MRN Flashback: Irvan's Michigan Triumph

Ernie Irvan

The Miller 400 at Michigan turned out to be Ernie Irvan's final visit to Victory Lane. (Photo: ISC Archives)

There are individual days that play a role whenever any professional athlete’s career is considered.

Hank Aaron hit his 715th home run on April 5, 1974, to break Babe Ruth’s career home run record. When Wayne Gretzky retired on April 18, 1999, he had scored 2,857 points, almost a thousand more than his next-closest competitor, although Mark Messier had played in 279 more games. On April 20, 1986, Michael Jordan scored 63 points against the Boston Celtics, the eighth time he had scored more than 50 points in a playoff game. Anthony Joseph Foyt wrote his name into the Indianapolis record book on May 30, 1977, when he took his fourth Indianapolis 500 win.

In the case of Ernie Irvan, two dates quickly come to mind: Saturday, August 20, 1994, and Sunday, June 15, 1997.

On the first day, Winston (now Sprint) Cup teams were practicing at the two-mile Michigan International Speedway for the GM Goodwrench Dealer 400 when Irvan cut a tire on his Robert Yates-prepared Thunderbird and crashed nearly head-on into the Turn 2 wall. Ted Musgrave was on the track at the same time and offered the opinion that the impact came at nearly 170 MPH.

“I was maybe 10 car lengths in back of Ernie and when he exited Turn 2, he headed kind of straight into the wall,” Musgrave told reporters a short time after the crash. “As he was heading to the wall, I saw his right front dip like he may have cut down a tire . . . He just went straight.”

Irvan was airlifted to a hospital with multiple injuries. Doctors weren’t sure if his prognosis was good as he was placed on life support in critical condition. The recovery was long and difficult, but Irvan persevered to climb back behind the wheel of one of Yates’ Fords just over one year after his horrendous crash.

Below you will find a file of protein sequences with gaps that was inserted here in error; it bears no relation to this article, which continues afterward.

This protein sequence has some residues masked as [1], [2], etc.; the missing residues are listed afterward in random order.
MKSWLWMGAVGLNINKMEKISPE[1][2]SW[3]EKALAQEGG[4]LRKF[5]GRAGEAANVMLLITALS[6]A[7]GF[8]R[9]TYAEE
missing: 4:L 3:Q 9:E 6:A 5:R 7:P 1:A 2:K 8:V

Fast forward 21 months. Irvan had taken two victories in 1996 but was winless in the 1997 campaign heading into the Miller 400, the 14th race of the year.

Irvan started his Texaco Havoline Ford 20th when the 43-car field took the green flag. It took 10 cautions and 163 laps for Irvan to work his No. 28 Thunderbird into the lead. Once he got there, he led all but five of the remaining laps.

Bill Elliott took command for one lap, and then Musgrave took control for four laps. Irvan reassumed the lead with 21 laps left, and set sail. Irvan beat Elliott to the finish line by nearly three seconds.

In Victory Lane, Irvan told MRN Radio’s lead pit reporter Jim Phillips that perhaps the win would close the mouths of people who had questioned his ability to contend at NASCAR’S top level.

“We’ve been telling everybody that if we just have a little bit of luck we’re going to win some races,” Irvan said. “There’s no reason we can’t go on to the new race track in Fontana (today’s Auto Club Speedway, sister track to MIS) and carry it on. Who knows if we’re going to win, but I think we’ll have a great car.”

The 1997 Miller 400 turned out to be the event that closed the circle on Irvan’s Michigan journey from the lowest of lows to the highest of highs. As far as carrying it on to Fontana, Irvan would fall short. He finished 37th just seven days after his Michigan victory when the engine on his No. 28 Ford blew.

Although he competed for two more seasons in NASCAR’s premier series, it would also turn out to be the final on-track victory of 15 he scored during a 13-year career.

This week, MRN Flashback Friday turns its attentions to what might have been Ernie Irvan’s greatest triumph. Barney Hall and Allen Bestwick lead the MRN coverage team as you can relive the 1997 Miller 400 from Michigan International Speedway. The online rebroadcast begins at Noon (ET) Friday exclusively on MotorRacingNetwork.com.

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